"I think it could also potentially be argued that Bobby Seale goaded the judge into silencing him in that violent way," Yahya Abdul-Mateen II, who plays Seale in the film, told NPR's All Things Considered. "And that was a powerful move by Bobby Seale by outsmarting the judge, by outsmarting his oppressor, and he did it by speaking out in court, by being disruptive, by demanding justice, by demanding the rights that are afforded to him through the Constitution. And I think there's a lesson to be learned about that, about one being educated about your own circumstances, being educated about the law, but then also the follow up is when you have the courage to stand up and speak through your conviction."
Abdul-Mateen II told NPR's Michel Martin about the connection between the film and the current fight for racial justice, and the weight of portraying such an important figure in U.S. history.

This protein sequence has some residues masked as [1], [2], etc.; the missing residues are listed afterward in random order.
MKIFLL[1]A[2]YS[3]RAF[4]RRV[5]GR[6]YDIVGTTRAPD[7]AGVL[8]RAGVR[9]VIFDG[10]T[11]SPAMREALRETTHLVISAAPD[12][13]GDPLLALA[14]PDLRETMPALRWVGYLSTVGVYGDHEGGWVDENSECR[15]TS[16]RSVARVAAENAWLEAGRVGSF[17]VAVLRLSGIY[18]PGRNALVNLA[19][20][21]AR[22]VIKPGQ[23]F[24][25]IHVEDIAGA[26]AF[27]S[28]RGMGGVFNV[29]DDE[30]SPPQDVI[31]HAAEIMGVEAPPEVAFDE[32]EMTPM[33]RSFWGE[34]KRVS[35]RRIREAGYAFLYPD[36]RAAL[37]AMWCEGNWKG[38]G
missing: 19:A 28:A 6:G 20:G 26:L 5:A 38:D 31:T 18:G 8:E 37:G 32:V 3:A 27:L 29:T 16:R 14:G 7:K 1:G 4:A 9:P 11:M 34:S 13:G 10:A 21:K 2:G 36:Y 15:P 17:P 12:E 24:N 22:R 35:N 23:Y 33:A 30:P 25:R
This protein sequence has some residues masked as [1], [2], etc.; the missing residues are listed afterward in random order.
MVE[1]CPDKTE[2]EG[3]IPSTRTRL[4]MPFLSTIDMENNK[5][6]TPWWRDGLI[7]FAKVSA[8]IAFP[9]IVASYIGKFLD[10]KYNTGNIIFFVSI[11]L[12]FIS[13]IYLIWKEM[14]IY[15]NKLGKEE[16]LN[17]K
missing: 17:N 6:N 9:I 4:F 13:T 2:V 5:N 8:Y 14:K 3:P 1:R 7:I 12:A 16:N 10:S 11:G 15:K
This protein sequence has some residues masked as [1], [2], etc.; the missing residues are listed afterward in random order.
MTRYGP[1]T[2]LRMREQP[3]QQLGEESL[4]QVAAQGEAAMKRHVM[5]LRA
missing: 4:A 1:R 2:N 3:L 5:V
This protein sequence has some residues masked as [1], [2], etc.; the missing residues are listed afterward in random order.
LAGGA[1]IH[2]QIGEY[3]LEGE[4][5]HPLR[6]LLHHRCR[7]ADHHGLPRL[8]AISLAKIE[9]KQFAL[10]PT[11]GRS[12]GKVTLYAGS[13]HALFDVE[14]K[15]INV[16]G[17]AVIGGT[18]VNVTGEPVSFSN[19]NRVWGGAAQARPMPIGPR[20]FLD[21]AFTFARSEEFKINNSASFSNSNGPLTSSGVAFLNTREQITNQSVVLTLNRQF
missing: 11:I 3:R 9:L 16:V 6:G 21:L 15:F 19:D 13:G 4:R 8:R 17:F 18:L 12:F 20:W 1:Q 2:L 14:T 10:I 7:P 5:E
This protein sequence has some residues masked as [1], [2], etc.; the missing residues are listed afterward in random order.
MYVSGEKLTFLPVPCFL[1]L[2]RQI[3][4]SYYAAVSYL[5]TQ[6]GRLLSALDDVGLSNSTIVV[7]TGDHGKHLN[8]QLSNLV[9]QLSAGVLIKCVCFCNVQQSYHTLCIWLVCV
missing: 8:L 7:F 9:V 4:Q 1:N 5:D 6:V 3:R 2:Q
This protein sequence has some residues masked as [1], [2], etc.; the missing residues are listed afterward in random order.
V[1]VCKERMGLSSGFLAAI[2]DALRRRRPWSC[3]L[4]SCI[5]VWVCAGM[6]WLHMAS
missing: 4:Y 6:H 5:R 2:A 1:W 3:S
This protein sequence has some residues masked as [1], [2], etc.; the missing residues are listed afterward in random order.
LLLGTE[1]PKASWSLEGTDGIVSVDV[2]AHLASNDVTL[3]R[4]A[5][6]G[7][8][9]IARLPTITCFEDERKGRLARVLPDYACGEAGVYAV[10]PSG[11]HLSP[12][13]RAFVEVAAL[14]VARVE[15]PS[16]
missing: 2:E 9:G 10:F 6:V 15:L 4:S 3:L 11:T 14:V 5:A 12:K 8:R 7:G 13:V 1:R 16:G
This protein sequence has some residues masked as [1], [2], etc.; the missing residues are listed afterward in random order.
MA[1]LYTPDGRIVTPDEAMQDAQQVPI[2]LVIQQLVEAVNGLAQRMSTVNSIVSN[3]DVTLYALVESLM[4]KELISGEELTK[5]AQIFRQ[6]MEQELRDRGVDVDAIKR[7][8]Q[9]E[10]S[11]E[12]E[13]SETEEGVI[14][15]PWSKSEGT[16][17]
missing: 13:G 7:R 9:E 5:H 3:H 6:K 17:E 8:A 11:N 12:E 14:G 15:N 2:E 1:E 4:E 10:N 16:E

On playing Bobby Seale
It began to take on more meaning for me once I went and I looked up interviews of Bobby Seale. I really learned or started to get an idea for the dignity that this man had and about how he was robbed of his dignity during that trial. And I wanted to do two things with this role: I wanted to represent for Oakland [where Abdul-Mateen II grew up and where the Black Panthers were founded] and I wanted to advocate for Bobby Seale and for his experience, the experience that he had in this trial. And I knew that if I could step into those shoes and if I could go through that humiliation, that brutalization as Bobby Seale would call it. And if I could go through that and portray a victory, as opposed to a defeat, then I felt like I would be doing a good job.
On filming the scene in which Seale is bound and gagged
I think the best piece of information that I got from researching him was a quote when he was in prison during this case and he says when you're a revolutionary, they can't break your spirit. And he also knew that whatever they threw at him would be the worst thing that they could imagine. So, he talks about having the type of psychology where you understand your oppressor to the degree that whatever they throw at you, you have to understand that they're only doing the things that they're afraid to have done to them, so that when you persevere through that, it makes them afraid, and they stand back in amazement at how you're able to withstand something that they could never be able to put themselves through.